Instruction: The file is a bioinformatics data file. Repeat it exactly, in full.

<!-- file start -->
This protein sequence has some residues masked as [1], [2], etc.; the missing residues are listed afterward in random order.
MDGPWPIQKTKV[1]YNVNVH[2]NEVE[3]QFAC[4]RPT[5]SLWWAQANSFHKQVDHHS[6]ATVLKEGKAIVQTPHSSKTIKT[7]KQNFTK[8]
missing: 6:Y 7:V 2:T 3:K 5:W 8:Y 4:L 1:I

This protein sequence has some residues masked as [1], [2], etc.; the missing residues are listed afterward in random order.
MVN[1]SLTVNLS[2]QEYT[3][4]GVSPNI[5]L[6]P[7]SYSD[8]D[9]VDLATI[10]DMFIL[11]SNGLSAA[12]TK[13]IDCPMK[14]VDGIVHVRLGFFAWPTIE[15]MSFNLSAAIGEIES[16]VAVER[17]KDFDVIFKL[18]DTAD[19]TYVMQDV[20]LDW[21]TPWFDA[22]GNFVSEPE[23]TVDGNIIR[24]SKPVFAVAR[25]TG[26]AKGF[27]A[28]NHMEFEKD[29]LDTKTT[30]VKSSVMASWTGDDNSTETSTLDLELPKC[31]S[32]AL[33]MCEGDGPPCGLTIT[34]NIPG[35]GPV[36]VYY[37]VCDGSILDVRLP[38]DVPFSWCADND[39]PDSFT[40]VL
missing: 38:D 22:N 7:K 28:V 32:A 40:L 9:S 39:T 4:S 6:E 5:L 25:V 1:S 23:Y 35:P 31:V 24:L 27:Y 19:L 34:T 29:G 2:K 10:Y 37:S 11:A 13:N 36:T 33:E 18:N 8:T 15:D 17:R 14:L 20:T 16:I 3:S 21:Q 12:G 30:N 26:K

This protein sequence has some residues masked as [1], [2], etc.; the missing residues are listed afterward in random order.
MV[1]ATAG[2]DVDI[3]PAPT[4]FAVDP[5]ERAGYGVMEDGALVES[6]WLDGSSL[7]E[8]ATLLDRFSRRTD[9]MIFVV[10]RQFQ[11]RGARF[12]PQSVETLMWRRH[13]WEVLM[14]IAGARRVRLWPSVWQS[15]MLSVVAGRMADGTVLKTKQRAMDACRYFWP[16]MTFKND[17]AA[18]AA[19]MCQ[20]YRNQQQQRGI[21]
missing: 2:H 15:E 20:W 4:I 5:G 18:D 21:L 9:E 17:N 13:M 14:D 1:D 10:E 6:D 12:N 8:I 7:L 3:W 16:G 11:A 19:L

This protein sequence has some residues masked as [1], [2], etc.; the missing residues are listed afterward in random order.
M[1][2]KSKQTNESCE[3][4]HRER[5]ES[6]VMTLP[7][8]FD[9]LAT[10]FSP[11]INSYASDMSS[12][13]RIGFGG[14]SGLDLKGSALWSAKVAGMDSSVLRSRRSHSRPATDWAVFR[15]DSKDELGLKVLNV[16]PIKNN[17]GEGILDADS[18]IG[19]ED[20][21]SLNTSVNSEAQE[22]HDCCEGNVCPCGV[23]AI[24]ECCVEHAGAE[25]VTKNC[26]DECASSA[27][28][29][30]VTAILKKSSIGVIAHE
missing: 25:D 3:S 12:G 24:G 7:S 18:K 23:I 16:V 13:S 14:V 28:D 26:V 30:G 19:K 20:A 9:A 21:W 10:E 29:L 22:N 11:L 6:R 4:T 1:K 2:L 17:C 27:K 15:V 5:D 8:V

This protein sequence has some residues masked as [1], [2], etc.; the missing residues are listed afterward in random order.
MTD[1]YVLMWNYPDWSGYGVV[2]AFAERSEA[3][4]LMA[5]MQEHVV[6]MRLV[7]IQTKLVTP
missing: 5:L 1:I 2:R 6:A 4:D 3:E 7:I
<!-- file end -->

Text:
This protein sequence has some residues masked as [1], [2], etc.; the missing residues are listed afterward in random order.
MDGPWPIQKTKV[1]YNVNVH[2]NEVE[3]QFAC[4]RPT[5]SLWWAQANSFHKQVDHHS[6]ATVLKEGKAIVQTPHSSKTIKT[7]KQNFTK[8]
missing: 6:Y 7:V 2:T 3:K 5:W 8:Y 4:L 1:I

This protein sequence has some residues masked as [1], [2], etc.; the missing residues are listed afterward in random order.
MVN[1]SLTVNLS[2]QEYT[3][4]GVSPNI[5]L[6]P[7]SYSD[8]D[9]VDLATI[10]DMFIL[11]SNGLSAA[12]TK[13]IDCPMK[14]VDGIVHVRLGFFAWPTIE[15]MSFNLSAAIGEIES[16]VAVER[17]KDFDVIFKL[18]DTAD[19]TYVMQDV[20]LDW[21]TPWFDA[22]GNFVSEPE[23]TVDGNIIR[24]SKPVFAVAR[25]TG[26]AKGF[27]A[28]NHMEFEKD[29]LDTKTT[30]VKSSVMASWTGDDNSTETSTLDLELPKC[31]S[32]AL[33]MCEGDGPPCGLTIT[34]NIPG[35]GPV[36]VYY[37]VCDGSILDVRLP[38]DVPFSWCADND[39]PDSFT[40]VL
missing: 38:D 22:N 7:K 28:V 32:A 40:L 9:S 39:T 4:S 6:E 5:L 25:V 1:S 23:Y 35:P 31:V 24:L 27:Y 19:L 34:T 29:G 2:K 10:Y 37:S 11:A 13:N 36:T 33:E 18:N 8:T 15:D 17:R 14:L 20:T 16:I 3:S 21:Q 12:G 30:N 26:K

This protein sequence has some residues masked as [1], [2], etc.; the missing residues are listed afterward in random order.
MV[1]ATAG[2]DVDI[3]PAPT[4]FAVDP[5]ERAGYGVMEDGALVES[6]WLDGSSL[7]E[8]ATLLDRFSRRTD[9]MIFVV[10]RQFQ[11]RGARF[12]PQSVETLMWRRH[13]WEVLM[14]IAGARRVRLWPSVWQS[15]MLSVVAGRMADGTVLKTKQRAMDACRYFWP[16]MTFKND[17]AA[18]AA[19]MCQ[20]YRNQQQQRGI[21]
missing: 2:H 15:E 20:W 4:I 5:G 18:D 21:L 9:E 17:N 13:M 14:D 1:D 10:E 6:D 12:N 8:I 7:L 3:W 16:G 11:A 19:L

This protein sequence has some residues masked as [1], [2], etc.; the missing residues are listed afterward in random order.
M[1][2]KSKQTNESCE[3][4]HRER[5]ES[6]VMTLP[7][8]FD[9]LAT[10]FSP[11]INSYASDMSS[12][13]RIGFGG[14]SGLDLKGSALWSAKVAGMDSSVLRSRRSHSRPATDWAVFR[15]DSKDELGLKVLNV[16]PIKNN[17]GEGILDADS[18]IG[19]ED[20][21]SLNTSVNSEAQE[22]HDCCEGNVCPCGV[23]AI[24]ECCVEHAGAE[25]VTKNC[26]DECASSA[27][28][29][30]VTAILKKSSIGVIAHE
missing: 25:D 3:S 12:G 24:G 7:S 18:K 23:I 16:V 13:S 14:V 28:D 26:V 30:G 19:K 20:A 9:A 21:W 10:E 29:L 22:N 11:L 6:R 4:T 1:K 2:L 17:C 27:K 15:V 5:D 8:V

This protein sequence has some residues masked as [1], [2], etc.; the missing residues are listed afterward in random order.
MTD[1]YVLMWNYPDWSGYGVV[2]AFAERSEA[3][4]LMA[5]MQEHVV[6]MRLV[7]IQTKLVTP
missing: 5:L 1:I 2:R 6:A 4:D 3:E 7:I